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FBI: Bin Laden driver knew of al-Qaeda activities

Latest update : 2008-07-24

FBI terror expert Ali Soufan told the Guantanamo Bay US military court that Salim Hamdan, Osama bin Laden's driver and bodyguard, was aware of his boss's terror plans. FRANCE 24's E. Saint-Martin reports from the US base in Cuba.

Osama bin Laden's driver was part of a small circle of loyal staff and was aware his boss was involved in terrorist attacks, an FBI agent told a US military tribunal here on Wednesday.
   
In the terrorism trial of Salim Hamdan, the Federal Bureau of Investigation witness described details of the driver's relationship with the Al-Qaeda mastermind based on his interrogations of Salim Hamdan in 2002 and 2003.
   
In their first meeting, Hamdan told bin Laden he came from the same region in Yemen as bin Laden's father, helping to win the trust of the Al-Qaeda leader, said Ali Soufan, an FBI expert on the terror network.
   
Hamdan was part of small circle of loyal employees under bin Laden who admired the Saudi extremist and who enjoyed his absolute confidence, Soufan said.
   
In 1999, Hamdan married the sister of another employee on the advice of bin Laden, Soufan told the tribunal.
   
"He was chosen by bin Laden" to serve as his driver, and was sometimes the main chauffeur and other times not, he said.
   
Hamdan, who is about 40 years old, is the first "enemy combatant" in Guantanamo to face a full-scale trial before the controversial tribunals created by President George W. Bush to try terror suspects.
   
He faces charges of "conspiracy" and "material support for terrorism," and could receive life imprisonment if convicted by a jury of military officers.
   
During questioning by military prosecutor John Murphy, the FBI agent said Hamdan heard a conversation between bin Laden and one of his deputies about the 1998 attacks on US embassies in Kenya and Tanzania.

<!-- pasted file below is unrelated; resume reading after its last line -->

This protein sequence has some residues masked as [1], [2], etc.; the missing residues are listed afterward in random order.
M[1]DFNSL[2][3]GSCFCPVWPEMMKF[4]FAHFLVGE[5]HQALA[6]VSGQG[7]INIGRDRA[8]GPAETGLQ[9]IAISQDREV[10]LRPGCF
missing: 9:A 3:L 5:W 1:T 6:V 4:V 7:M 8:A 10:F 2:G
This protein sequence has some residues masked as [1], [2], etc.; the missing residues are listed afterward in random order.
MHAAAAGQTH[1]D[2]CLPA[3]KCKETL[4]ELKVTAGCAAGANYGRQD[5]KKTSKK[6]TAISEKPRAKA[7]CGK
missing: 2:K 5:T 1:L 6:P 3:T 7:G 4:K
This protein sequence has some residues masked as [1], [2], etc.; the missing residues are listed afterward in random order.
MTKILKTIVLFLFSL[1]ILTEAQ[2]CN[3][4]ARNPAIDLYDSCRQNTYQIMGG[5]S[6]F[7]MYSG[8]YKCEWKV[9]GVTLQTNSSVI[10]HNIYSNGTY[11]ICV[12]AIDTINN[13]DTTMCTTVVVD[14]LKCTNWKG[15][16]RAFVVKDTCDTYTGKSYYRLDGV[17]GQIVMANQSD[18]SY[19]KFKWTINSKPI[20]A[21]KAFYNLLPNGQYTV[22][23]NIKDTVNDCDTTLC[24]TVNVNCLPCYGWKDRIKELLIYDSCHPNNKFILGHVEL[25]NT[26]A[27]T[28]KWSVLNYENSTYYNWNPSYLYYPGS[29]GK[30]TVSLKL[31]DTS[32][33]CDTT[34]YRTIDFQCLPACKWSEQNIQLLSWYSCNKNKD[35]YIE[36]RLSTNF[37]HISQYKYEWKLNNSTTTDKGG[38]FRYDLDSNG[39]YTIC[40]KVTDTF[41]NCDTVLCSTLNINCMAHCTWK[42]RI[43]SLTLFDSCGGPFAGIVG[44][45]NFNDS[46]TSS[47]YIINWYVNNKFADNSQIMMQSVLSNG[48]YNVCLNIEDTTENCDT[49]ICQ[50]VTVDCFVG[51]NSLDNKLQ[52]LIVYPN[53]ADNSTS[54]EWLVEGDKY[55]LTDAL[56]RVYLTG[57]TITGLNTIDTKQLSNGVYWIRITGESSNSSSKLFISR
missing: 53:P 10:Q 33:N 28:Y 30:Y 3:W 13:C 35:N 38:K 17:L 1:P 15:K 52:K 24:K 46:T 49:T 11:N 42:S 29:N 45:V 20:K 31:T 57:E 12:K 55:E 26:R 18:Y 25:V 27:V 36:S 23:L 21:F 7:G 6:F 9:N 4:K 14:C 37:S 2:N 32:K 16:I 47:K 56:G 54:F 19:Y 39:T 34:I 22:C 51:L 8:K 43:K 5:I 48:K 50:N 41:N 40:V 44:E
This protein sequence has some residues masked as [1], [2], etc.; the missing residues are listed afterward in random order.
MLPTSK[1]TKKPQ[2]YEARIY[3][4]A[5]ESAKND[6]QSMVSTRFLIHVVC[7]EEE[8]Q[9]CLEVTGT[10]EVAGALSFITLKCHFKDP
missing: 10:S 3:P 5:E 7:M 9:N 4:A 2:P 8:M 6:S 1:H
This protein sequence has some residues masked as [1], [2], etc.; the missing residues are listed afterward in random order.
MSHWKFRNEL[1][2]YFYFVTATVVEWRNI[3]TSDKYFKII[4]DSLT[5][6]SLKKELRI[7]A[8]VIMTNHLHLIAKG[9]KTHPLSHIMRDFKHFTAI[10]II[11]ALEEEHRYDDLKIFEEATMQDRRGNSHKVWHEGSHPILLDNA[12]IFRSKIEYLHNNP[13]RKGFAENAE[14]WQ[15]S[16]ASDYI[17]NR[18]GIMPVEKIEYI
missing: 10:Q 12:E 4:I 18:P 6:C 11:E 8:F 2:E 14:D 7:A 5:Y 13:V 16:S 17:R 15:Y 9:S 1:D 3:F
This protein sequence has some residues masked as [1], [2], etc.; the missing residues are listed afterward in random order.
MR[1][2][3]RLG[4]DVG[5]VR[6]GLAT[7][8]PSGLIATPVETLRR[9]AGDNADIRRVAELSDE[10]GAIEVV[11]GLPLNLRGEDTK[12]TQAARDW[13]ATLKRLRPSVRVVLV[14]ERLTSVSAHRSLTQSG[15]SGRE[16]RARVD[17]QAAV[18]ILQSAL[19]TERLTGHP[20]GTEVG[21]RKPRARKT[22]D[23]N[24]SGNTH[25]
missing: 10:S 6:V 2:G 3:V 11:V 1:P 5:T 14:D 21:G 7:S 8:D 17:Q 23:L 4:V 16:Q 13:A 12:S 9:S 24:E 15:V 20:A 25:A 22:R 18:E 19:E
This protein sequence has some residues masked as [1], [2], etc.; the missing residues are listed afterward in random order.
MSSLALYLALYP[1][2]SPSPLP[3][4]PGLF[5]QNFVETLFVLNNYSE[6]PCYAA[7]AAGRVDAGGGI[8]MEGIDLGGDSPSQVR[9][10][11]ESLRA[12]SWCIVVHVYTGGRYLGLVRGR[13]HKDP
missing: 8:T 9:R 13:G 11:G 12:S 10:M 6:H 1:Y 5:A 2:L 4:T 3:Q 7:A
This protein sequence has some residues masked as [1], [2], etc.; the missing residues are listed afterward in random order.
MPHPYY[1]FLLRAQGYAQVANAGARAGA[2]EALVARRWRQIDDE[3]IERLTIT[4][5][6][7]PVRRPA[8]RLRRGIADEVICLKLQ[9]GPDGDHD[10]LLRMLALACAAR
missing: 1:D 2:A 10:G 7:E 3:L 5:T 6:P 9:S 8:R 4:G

"He saw and heard Al-Qaeda individuals watching a video in the guest house in Kandahar (in Afghanistan) and describing tactical mistakes" made in the embassy attacks, Soufan said.
   
As Hamdan "understood they were involved in Al-Qaeda and US embassy attacks," the prosecutor asked if he decided to leave bin Laden.
   
"No sir," Soufan replied.
   
After he heard about the attack on the USS Cole naval destroyer in 2000 in the Yemeni port of Aden, Hamdan allegedly told bin Laden he did not think Al-Qaeda was behind the attack. But his comment drew a smile from bin Laden, according to Soufan.
   
Amid a flurry of activity at different locations in Afghanistan before the attacks of September 11, 2001, "bin Laden told Hamdan that an operation was on its way and that they had to move," Soufan said.
   
Bin Laden moved to Kabul, then Jalalabad, keeping his planned movements secret even from his inner circle, he said.
   
During one trip, Hamdan heard a conversation in the backseat in which "bin Laden was happy with the result" of the attacks that "killed more people than he expected."
   
He also heard another conversation about the "fourth plane," a reference to a United Airlines plane hijacked on September 11 that crashed in Pennsylvania after passengers revolted against the attackers.
   
"If they did not shoot the fourth plane, it could have hit the dome," Soufan said.
   
No evidence has indicated the United plane was shot down, with flight recorders and cell phone calls describing an assault by the passengers against the hijackers.
   
The "dome" is an apparent reference to the domed US Congress building -- the possible intended target of the hijacked aircraft.
   
The aircraft, bound for San Francisco from Newark, New Jersey, had been diverted by the hijackers towards Washington.
   
Hamdan's defense lawyers have portrayed Hamdan as an insignificant figure without any role in Al-Qaeda operations.
   
Hamdan, looking tired and at times dejected during Wednesday's proceedings, entered a plea of not guilty on Monday. The trial, the first US war crimes proceeding since World War II, is expected to last at least two weeks.
   
The Bush administration has been blasted by human rights groups and foreign governments for holding inmates for years at Guantanamo without giving them the right to defend themselves in court.
   
Of the 260 detainees currently in Guantanamo, only around 20 have been charged with a crime and the government says it plans to put only 60 to 80 of them on trial.

Date created : 2008-07-23

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